South West Wales

Swansea marina: Auditors investigate Celtic Instrumentation land deal

Swansea marina
Image caption The plans also include a ground floor shop and a car park

Auditors have been called in to investigate a land deal in Swansea marina agreed between the city council and a business tenant in 2011.

Celtic Instrumentation Ltd, which had been involved in boat maintenance, was given a 250-year lease in October 2011.

Last year it applied for permission to build 50 flats on the boatyard on Trawler Road.

The council said it was committed to transparency and has called in independent auditors to investigate.

Celtic Instrumentation has declined to comment during the planning process.

The plans for the four storey development also include a ground floor shop and a car park.

But Keith Evans, chair of the Maritime Quarter Residents Association, said there were already more than enough residential properties in the area.

"I think the general concern is the over-development of the maritime quarter currently," he said.

"If you walk around Swansea Maritime Quarter there are many 'for sale' and 'to let' boards around and basically the need is a major question."

Swansea council leader David Phillips said people had been questioning the disposal of the lease.

"Following my discussions with the chief executive it was agreed that this council would invite auditors to conduct an independent audit of the land disposal process in relation to the boatyard.


"This audit will put the matters beyond question once and for all.

"Only then will we be able to fully consider the planning application for this site."

The site earmarked for development is next door to a fish wholesaler.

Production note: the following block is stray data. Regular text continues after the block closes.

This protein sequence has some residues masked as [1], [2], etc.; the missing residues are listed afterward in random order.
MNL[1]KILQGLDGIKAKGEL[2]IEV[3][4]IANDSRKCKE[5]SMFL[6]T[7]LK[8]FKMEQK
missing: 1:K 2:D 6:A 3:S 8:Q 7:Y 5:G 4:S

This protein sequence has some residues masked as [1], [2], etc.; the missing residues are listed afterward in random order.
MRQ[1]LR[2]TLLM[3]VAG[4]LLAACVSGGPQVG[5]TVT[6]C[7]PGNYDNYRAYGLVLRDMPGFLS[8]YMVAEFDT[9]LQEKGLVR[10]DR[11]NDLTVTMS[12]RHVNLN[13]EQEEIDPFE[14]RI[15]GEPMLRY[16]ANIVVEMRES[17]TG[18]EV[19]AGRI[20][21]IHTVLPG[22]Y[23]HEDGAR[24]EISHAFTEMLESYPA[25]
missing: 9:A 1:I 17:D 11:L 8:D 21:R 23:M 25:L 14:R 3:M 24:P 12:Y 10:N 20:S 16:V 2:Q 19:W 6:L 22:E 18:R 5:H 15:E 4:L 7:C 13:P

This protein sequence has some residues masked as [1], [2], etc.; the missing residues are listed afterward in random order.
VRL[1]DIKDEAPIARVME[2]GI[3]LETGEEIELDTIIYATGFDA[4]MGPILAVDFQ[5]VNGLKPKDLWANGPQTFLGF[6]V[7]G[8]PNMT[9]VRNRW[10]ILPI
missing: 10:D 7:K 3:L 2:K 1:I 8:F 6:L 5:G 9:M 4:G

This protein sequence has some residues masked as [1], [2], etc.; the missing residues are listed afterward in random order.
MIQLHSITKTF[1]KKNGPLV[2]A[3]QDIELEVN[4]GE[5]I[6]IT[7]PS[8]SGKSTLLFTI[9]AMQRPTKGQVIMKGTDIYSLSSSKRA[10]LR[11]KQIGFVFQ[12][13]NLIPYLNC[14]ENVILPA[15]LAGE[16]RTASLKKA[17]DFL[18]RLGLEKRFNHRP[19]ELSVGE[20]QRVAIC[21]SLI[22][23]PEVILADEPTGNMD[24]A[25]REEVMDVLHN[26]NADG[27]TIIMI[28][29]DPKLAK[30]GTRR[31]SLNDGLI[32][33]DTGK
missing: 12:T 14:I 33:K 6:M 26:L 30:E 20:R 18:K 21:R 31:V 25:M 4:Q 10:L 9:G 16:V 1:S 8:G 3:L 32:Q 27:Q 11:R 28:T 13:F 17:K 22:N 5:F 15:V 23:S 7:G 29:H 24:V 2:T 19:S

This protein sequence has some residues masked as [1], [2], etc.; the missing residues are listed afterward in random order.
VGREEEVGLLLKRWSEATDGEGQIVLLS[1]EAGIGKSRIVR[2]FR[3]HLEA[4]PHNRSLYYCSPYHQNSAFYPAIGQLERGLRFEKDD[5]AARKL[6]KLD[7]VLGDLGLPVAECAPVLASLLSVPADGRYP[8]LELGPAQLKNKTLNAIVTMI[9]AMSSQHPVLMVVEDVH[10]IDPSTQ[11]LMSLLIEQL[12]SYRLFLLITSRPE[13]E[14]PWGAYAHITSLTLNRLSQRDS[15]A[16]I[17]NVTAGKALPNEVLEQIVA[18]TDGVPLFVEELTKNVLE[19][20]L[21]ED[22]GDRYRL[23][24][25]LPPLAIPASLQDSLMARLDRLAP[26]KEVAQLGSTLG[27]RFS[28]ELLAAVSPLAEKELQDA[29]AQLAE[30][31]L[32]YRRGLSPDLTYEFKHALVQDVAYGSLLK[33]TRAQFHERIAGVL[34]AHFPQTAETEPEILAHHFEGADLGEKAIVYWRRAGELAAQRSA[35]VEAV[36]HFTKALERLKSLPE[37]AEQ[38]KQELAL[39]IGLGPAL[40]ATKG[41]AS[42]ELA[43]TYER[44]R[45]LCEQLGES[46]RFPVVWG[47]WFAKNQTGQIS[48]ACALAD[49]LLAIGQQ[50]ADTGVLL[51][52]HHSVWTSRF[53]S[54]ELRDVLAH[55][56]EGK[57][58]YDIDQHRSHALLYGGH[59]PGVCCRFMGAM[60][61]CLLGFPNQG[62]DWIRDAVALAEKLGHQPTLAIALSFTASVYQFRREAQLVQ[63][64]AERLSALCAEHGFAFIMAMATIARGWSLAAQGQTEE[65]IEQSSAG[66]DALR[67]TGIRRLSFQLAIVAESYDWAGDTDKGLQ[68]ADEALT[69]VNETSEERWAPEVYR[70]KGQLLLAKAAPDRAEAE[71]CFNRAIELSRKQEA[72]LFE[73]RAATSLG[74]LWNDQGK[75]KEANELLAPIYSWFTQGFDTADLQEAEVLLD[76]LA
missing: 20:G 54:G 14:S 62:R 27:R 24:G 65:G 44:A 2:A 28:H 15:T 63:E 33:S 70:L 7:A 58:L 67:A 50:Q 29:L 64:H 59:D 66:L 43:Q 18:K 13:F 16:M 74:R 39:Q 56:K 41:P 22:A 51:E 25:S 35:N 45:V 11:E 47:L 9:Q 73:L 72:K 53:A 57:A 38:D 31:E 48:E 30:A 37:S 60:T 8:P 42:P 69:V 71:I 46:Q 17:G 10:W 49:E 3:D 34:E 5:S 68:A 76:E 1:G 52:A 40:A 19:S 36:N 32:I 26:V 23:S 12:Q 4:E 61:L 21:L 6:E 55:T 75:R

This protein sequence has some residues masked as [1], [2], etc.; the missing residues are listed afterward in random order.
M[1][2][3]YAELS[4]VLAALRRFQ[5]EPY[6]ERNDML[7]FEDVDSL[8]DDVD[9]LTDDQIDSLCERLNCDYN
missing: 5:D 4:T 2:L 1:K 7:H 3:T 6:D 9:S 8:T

Debora Rees, owner of Swansea Fish, is worried about the potential impact on her business.

"These people are not going to be happy living next to a fish market, having fish moved about at 4.30am," she said.

"Out the back we've got a smokery and we smoke during the night but these people are going to be on their balconies with smoke in the air.

"They're going to complain to the council and we have to a have a solution. I don't think there is a solution."

Robin Vaughan, whose company Cambrian Boats sells and repairs boats in the marina, said he had tried to continue operating the site as a boatyard but he had failed to reach a deal.

Mr Vaughan said businesses like his were being squeezed out of the marina to make room for more homes.

"We're still trying to expand elsewhere but there is nowhere else for us to go in Swansea marina which is going to mean at some point we will leave Swansea marina."

The application for the flats has not gone before the council's planning committee yet.

The Wales Audit Office confirmed that the chief executive of Swansea council had called Price Waterhouse Coopers to investigate the renegotiation of the lease.

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